2
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A very simple challenge today. Output a truthy value whether the ASCII character (or it's code) supplied is a brainfuck instruction (one of +-,.<>[]), and a falsy value if it's a comment (everything else).

Input

+
#
<
>
.
P
,

Output

true
false
true
true
true
false
true
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  • \$\begingroup\$ As in, can the answer be formatted as either a program or function? (such as requiring main(){} and all of that in C answers) \$\endgroup\$ – Redwolf Programs Apr 11 at 17:57
  • 2
    \$\begingroup\$ @RedwolfPrograms doesn't matterdoesn't matter \$\endgroup\$ – Krzysztof Szewczyk Apr 11 at 18:02
  • \$\begingroup\$ Is the input character guaranteed to be printable ASCII? (32-126) \$\endgroup\$ – Arnauld Apr 11 at 18:47
  • \$\begingroup\$ No, but I'd like to see (a part of an already valid answer) that assumes it's printable as an "addon". As I've stated (or rather deleted the comment afterwards), as it's quite a boring challenge, I'm looking for some creativity \$\endgroup\$ – Krzysztof Szewczyk Apr 11 at 18:50
  • 1
    \$\begingroup\$ @LuisMendo No, according to the esolang wiki, it's often lowercase \$\endgroup\$ – Redwolf Programs Apr 12 at 15:56

22 Answers 22

15
\$\begingroup\$

brainfuck, 105 103 95 bytes

Outputs \x00 for false and \x01 for true.

,>>>+++++++[<++++++<++++>>-]<+[<<->>-]<<[-[-[-[--------------[--[>+[<->-]<[--[<->[-]]]]]]]]]<+.

Try it online!

The general principle is comparing against all values (decreasing partial distances of the char-codes), using loops to logically OR the results, and if none matched - change the output cell from 1 to 0.

See my 4 answer for a more detailed explanation (4 instructions read more easily).

| improve this answer | |
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9
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Python, 16 bytes

'+-,.<>[]'.count

Try it online!

An anonymous method is shorter here than a lambda. See my tip Object method as answer.

| improve this answer | |
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  • 1
    \$\begingroup\$ <built-in method count of str object at 0x101520730>? \$\endgroup\$ – Victor VosMottor thanks Monica Apr 12 at 15:32
  • \$\begingroup\$ The str object "at 0x101520730" is the string literal in the program. It has a built-in method named count. This method will return 1 only if given an instruction character. You can call it in the normal way by providing an immediate parameter e.g. ('.') or you can assign it to a variable (e.g. f) and call f later. \$\endgroup\$ – Neil Apr 13 at 13:53
  • \$\begingroup\$ @VictorVosMottorthanksMonica Note also that the usual submissions of lamdba's are represented as a similarly weird value like <function <lambda> at 0x7fd4f39d7758>. \$\endgroup\$ – xnor Apr 13 at 21:37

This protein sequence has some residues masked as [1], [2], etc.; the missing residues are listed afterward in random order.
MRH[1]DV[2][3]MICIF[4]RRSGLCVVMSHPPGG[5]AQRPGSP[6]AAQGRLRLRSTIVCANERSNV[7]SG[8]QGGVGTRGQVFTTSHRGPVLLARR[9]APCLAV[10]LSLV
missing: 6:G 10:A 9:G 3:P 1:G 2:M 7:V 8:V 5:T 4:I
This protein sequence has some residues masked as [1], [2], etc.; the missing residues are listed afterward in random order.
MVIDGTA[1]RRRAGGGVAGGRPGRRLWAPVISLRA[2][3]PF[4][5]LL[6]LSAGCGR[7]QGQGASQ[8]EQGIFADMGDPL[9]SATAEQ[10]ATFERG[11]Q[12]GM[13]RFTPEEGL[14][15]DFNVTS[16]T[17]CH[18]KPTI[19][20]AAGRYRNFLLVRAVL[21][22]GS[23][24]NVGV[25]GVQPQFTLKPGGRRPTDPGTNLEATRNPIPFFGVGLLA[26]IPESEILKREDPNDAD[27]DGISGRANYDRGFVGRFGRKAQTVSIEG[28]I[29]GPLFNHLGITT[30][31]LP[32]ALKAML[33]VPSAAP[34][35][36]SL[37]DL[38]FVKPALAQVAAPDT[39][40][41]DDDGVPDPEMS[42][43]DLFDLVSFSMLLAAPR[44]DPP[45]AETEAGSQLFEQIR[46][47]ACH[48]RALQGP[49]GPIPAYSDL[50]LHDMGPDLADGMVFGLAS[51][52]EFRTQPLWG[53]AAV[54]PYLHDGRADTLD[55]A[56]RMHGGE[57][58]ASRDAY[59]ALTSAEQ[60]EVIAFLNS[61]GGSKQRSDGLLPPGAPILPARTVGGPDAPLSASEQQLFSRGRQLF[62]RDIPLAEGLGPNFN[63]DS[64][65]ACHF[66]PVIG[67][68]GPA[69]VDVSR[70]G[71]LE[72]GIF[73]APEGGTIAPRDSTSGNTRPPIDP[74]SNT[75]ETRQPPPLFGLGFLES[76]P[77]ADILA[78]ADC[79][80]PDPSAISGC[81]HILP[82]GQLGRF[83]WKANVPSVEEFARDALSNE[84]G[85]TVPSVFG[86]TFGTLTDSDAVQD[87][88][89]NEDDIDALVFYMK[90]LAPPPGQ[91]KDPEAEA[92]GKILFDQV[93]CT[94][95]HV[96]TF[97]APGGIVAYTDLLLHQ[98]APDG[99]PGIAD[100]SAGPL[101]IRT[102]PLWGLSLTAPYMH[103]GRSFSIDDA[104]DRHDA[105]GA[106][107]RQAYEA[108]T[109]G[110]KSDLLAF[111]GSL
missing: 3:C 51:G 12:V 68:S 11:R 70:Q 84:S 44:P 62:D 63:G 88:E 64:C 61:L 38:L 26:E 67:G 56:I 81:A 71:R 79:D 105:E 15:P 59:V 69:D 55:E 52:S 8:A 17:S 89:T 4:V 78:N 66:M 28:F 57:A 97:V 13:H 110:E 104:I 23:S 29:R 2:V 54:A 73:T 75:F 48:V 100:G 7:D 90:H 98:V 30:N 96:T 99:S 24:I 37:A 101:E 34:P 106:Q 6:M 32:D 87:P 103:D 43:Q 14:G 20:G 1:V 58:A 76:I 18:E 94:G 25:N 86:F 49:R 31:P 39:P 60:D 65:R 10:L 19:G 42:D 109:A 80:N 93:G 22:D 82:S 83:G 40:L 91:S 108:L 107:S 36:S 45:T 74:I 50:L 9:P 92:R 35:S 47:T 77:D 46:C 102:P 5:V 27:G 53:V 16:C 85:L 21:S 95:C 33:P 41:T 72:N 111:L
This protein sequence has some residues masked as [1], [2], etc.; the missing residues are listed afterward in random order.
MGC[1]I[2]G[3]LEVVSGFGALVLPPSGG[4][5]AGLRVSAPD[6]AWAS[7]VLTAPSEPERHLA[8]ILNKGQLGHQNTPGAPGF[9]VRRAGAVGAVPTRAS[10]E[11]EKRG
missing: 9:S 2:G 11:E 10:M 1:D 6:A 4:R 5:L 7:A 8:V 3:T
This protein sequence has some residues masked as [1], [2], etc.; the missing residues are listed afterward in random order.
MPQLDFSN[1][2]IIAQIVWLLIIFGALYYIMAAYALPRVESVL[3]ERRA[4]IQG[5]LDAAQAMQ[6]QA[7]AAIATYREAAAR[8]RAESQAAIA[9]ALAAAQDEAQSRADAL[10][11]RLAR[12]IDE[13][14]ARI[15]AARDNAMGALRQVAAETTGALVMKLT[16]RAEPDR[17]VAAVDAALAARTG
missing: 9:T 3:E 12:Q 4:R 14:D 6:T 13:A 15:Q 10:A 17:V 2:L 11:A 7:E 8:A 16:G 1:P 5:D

• \$\begingroup\$ Anything that doesn't have a __str__ or a __repr__ has that. \$\endgroup\$ – PkmnQ Apr 14 at 2:04
8
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Retina 0.8.2, 9 bytes

[]+-.<>[]

Try it online! Link includes test cases. Explanation: This is actually a character class; the outer []s delimit the class, as (by being placed immediately after the opening [) the first ] is actually part of the class. The , isn't needed as the - creates a range from + to . which helpfully includes the - itself as well as the ,.

| improve this answer | |
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  • \$\begingroup\$ I am now worried that the stuff that parses regular expressions is actually a backtracking regex engine... \$\endgroup\$ – my pronoun is monicareinstate Apr 12 at 3:37
4
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unsure, 1302 bytes

um um yeah err hm yeah uhhhhhhhh then ummmm uhhh errrr uhh errr ummmmm yeah err uh then heh then err um heh but um um yeah err heh no oops then but oops heh oops oops oops oops oops oops oops oops um then heh then uhhhhhhhhh no oops oops then um err uh then heh then err um heh but um um yeah err heh no oops then but oops heh oops oops oops oops oops oops oops um then heh then uhhhhhhhh no oops oops then um err uh then heh then err um heh but um um yeah err heh no oops then but oops heh oops oops oops oops oops oops um then heh then uhhhhhhh no oops oops then um err uh then heh then err um heh but um um yeah err heh no oops then but oops heh oops oops oops oops oops um then heh then uhhhhhh no oops oops then ummmmmmm uh errr uh then heh then err um heh but um um yeah err heh no oops then but oops heh oops oops oops oops um then heh then uhhhhh no oops oops then umm err uh then heh then err um heh but um um yeah err heh no oops then but oops heh oops oops oops um then heh then uhhhh no oops oops then ummmmmm uhhh ummmmm errrrrr uh then heh then err um heh but um um yeah err heh no oops then but oops heh oops oops um then heh then uhhh no oops oops then umm err uh then heh then err um heh but um um yeah err heh no oops then but oops heh oops um then heh then uhh no oops oops oops okay

This was not easy. Unsure is a new stack based language I've created, that uses words people tend to say when they're not sure about something.

It's kind of hard to explain how such a large program works, but I'll try to give a high-level explanation. First, here's an expanded version of this program:

um um yeah err hm yeah uhhhhhhhh then ummmm uhhh errrr uhh errr ummmmm yeah err uh

then heh then err um heh
but um um yeah err heh no oops then
but oops heh oops oops oops oops oops oops oops oops um then heh then uhhhhhhhhh no oops oops then um err uh

then heh then err um heh
but um um yeah err heh no oops then
but oops heh oops oops oops oops oops oops oops um then heh then uhhhhhhhh no oops oops then um err uh

then heh then err um heh
but um um yeah err heh no oops then
but oops heh oops oops oops oops oops oops um then heh then uhhhhhhh no oops oops then um err uh

then heh then err um heh
but um um yeah err heh no oops then
but oops heh oops oops oops oops oops um then heh then uhhhhhh no oops oops then ummmmmmm uh errr uh

then heh then err um heh
but um um yeah err heh no oops then
but oops heh oops oops oops oops um then heh then uhhhhh no oops oops then umm err uh

then heh then err um heh
but um um yeah err heh no oops then